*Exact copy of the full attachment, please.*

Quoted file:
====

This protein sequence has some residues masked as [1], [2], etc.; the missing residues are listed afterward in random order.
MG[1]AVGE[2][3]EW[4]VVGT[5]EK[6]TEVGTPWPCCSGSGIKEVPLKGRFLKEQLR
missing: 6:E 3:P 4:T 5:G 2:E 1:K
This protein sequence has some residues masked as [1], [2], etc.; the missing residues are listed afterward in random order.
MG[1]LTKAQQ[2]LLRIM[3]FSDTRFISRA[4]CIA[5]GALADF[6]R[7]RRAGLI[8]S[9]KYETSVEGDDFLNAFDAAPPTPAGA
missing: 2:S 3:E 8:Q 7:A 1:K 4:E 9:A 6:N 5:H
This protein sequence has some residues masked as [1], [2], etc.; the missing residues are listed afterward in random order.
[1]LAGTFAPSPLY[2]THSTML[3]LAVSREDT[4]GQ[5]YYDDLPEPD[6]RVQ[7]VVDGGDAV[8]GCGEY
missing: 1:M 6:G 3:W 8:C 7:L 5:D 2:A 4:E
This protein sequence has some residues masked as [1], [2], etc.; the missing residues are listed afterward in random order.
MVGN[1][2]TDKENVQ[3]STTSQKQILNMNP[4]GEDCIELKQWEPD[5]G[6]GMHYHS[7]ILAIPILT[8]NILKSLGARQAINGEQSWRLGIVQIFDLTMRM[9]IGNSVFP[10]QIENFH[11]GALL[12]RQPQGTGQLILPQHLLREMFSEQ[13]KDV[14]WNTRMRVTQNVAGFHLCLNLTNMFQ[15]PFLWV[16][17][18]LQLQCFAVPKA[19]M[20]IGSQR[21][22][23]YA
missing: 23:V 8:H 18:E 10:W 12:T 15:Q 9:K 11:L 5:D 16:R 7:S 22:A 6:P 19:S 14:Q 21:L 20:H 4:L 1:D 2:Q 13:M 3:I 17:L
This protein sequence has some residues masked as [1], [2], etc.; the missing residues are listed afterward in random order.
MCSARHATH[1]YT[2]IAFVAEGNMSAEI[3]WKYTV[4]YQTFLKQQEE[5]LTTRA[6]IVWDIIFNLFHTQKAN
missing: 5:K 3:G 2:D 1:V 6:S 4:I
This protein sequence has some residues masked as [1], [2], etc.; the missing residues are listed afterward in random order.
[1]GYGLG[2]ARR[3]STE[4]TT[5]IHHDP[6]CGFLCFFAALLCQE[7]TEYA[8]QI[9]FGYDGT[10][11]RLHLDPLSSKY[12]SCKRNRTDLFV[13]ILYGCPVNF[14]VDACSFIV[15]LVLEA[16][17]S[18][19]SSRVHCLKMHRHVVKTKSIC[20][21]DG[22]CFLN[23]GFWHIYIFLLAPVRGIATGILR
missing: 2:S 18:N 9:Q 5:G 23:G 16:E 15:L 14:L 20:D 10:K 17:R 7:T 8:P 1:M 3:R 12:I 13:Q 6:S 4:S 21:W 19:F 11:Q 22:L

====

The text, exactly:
This protein sequence has some residues masked as [1], [2], etc.; the missing residues are listed afterward in random order.
MG[1]AVGE[2][3]EW[4]VVGT[5]EK[6]TEVGTPWPCCSGSGIKEVPLKGRFLKEQLR
missing: 6:E 3:P 4:T 5:G 2:E 1:K
This protein sequence has some residues masked as [1], [2], etc.; the missing residues are listed afterward in random order.
MG[1]LTKAQQ[2]LLRIM[3]FSDTRFISRA[4]CIA[5]GALADF[6]R[7]RRAGLI[8]S[9]KYETSVEGDDFLNAFDAAPPTPAGA
missing: 2:S 3:E 8:Q 7:A 1:K 4:E 9:A 6:N 5:H
This protein sequence has some residues masked as [1], [2], etc.; the missing residues are listed afterward in random order.
[1]LAGTFAPSPLY[2]THSTML[3]LAVSREDT[4]GQ[5]YYDDLPEPD[6]RVQ[7]VVDGGDAV[8]GCGEY
missing: 1:M 6:G 3:W 8:C 7:L 5:D 2:A 4:E
This protein sequence has some residues masked as [1], [2], etc.; the missing residues are listed afterward in random order.
MVGN[1][2]TDKENVQ[3]STTSQKQILNMNP[4]GEDCIELKQWEPD[5]G[6]GMHYHS[7]ILAIPILT[8]NILKSLGARQAINGEQSWRLGIVQIFDLTMRM[9]IGNSVFP[10]QIENFH[11]GALL[12]RQPQGTGQLILPQHLLREMFSEQ[13]KDV[14]WNTRMRVTQNVAGFHLCLNLTNMFQ[15]PFLWV[16][17][18]LQLQCFAVPKA[19]M[20]IGSQR[21][22][23]YA
missing: 23:V 8:H 18:E 10:W 12:T 15:Q 9:K 11:L 5:D 16:R 7:S 22:A 6:P 19:S 14:Q 21:L 20:H 4:L 1:D 2:Q 13:M 3:I 17:L
This protein sequence has some residues masked as [1], [2], etc.; the missing residues are listed afterward in random order.
MCSARHATH[1]YT[2]IAFVAEGNMSAEI[3]WKYTV[4]YQTFLKQQEE[5]LTTRA[6]IVWDIIFNLFHTQKAN
missing: 5:K 3:G 2:D 1:V 6:S 4:I
This protein sequence has some residues masked as [1], [2], etc.; the missing residues are listed afterward in random order.
[1]GYGLG[2]ARR[3]STE[4]TT[5]IHHDP[6]CGFLCFFAALLCQE[7]TEYA[8]QI[9]FGYDGT[10][11]RLHLDPLSSKY[12]SCKRNRTDLFV[13]ILYGCPVNF[14]VDACSFIV[15]LVLEA[16][17]S[18][19]SSRVHCLKMHRHVVKTKSIC[20][21]DG[22]CFLN[23]GFWHIYIFLLAPVRGIATGILR
missing: 2:S 18:N 9:Q 5:G 23:G 16:E 15:L 14:L 20:D 10:K 17:R 7:T 8:P 1:M 3:R 12:I 13:Q 6:S 4:S 21:W 19:F 11:Q 22:L